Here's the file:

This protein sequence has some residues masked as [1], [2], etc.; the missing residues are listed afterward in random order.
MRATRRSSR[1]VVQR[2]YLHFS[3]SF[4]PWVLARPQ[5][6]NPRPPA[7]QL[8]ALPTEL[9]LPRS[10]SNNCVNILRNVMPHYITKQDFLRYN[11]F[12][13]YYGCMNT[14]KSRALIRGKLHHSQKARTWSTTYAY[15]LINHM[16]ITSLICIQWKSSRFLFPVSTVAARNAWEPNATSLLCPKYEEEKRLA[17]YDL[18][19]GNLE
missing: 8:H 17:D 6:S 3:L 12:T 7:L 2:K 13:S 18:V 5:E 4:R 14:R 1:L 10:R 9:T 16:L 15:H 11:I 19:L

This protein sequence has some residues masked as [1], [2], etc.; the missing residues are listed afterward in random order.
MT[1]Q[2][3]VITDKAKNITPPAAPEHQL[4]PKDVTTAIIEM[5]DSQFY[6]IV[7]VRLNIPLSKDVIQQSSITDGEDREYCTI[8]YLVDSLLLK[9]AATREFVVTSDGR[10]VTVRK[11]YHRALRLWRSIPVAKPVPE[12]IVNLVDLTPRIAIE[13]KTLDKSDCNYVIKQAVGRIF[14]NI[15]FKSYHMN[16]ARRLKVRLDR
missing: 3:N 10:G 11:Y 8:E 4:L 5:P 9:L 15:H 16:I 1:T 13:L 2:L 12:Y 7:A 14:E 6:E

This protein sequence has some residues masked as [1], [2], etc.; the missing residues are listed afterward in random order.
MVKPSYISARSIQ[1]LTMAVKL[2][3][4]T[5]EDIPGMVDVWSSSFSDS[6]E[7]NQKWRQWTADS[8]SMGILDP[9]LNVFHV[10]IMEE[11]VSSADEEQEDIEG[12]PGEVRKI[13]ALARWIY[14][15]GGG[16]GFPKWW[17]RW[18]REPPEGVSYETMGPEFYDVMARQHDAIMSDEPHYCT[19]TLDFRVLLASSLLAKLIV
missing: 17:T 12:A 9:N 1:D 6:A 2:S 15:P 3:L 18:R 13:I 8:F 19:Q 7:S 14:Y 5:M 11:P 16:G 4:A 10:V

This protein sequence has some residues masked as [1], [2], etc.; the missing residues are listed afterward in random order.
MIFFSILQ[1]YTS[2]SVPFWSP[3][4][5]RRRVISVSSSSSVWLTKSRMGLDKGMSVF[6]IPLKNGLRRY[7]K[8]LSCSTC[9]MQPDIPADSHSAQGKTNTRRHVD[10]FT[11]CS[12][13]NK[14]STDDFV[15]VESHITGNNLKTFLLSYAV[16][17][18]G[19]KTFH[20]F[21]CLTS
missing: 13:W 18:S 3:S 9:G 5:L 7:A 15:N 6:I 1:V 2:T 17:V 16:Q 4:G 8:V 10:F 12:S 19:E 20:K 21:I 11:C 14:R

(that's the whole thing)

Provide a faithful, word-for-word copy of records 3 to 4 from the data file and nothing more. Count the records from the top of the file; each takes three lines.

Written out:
This protein sequence has some residues masked as [1], [2], etc.; the missing residues are listed afterward in random order.
MVKPSYISARSIQ[1]LTMAVKL[2][3][4]T[5]EDIPGMVDVWSSSFSDS[6]E[7]NQKWRQWTADS[8]SMGILDP[9]LNVFHV[10]IMEE[11]VSSADEEQEDIEG[12]PGEVRKI[13]ALARWIY[14][15]GGG[16]GFPKWW[17]RW[18]REPPEGVSYETMGPEFYDVMARQHDAIMSDEPHYCT[19]TLDFRVLLASSLLAKLIV
missing: 17:T 12:A 9:N 1:D 6:A 2:S 15:P 3:L 18:R 13:I 8:F 19:Q 7:S 14:Y 5:M 11:P 16:G 4:A 10:V

This protein sequence has some residues masked as [1], [2], etc.; the missing residues are listed afterward in random order.
MIFFSILQ[1]YTS[2]SVPFWSP[3][4][5]RRRVISVSSSSSVWLTKSRMGLDKGMSVF[6]IPLKNGLRRY[7]K[8]LSCSTC[9]MQPDIPADSHSAQGKTNTRRHVD[10]FT[11]CS[12][13]NK[14]STDDFV[15]VESHITGNNLKTFLLSYAV[16][17][18]G[19]KTFH[20]F[21]CLTS
missing: 13:W 18:S 3:S 9:G 5:L 7:A 15:N 6:I 1:V 2:T 17:V 16:Q 4:G 8:V 10:F 12:S 19:E 20:K 21:I 11:C 14:R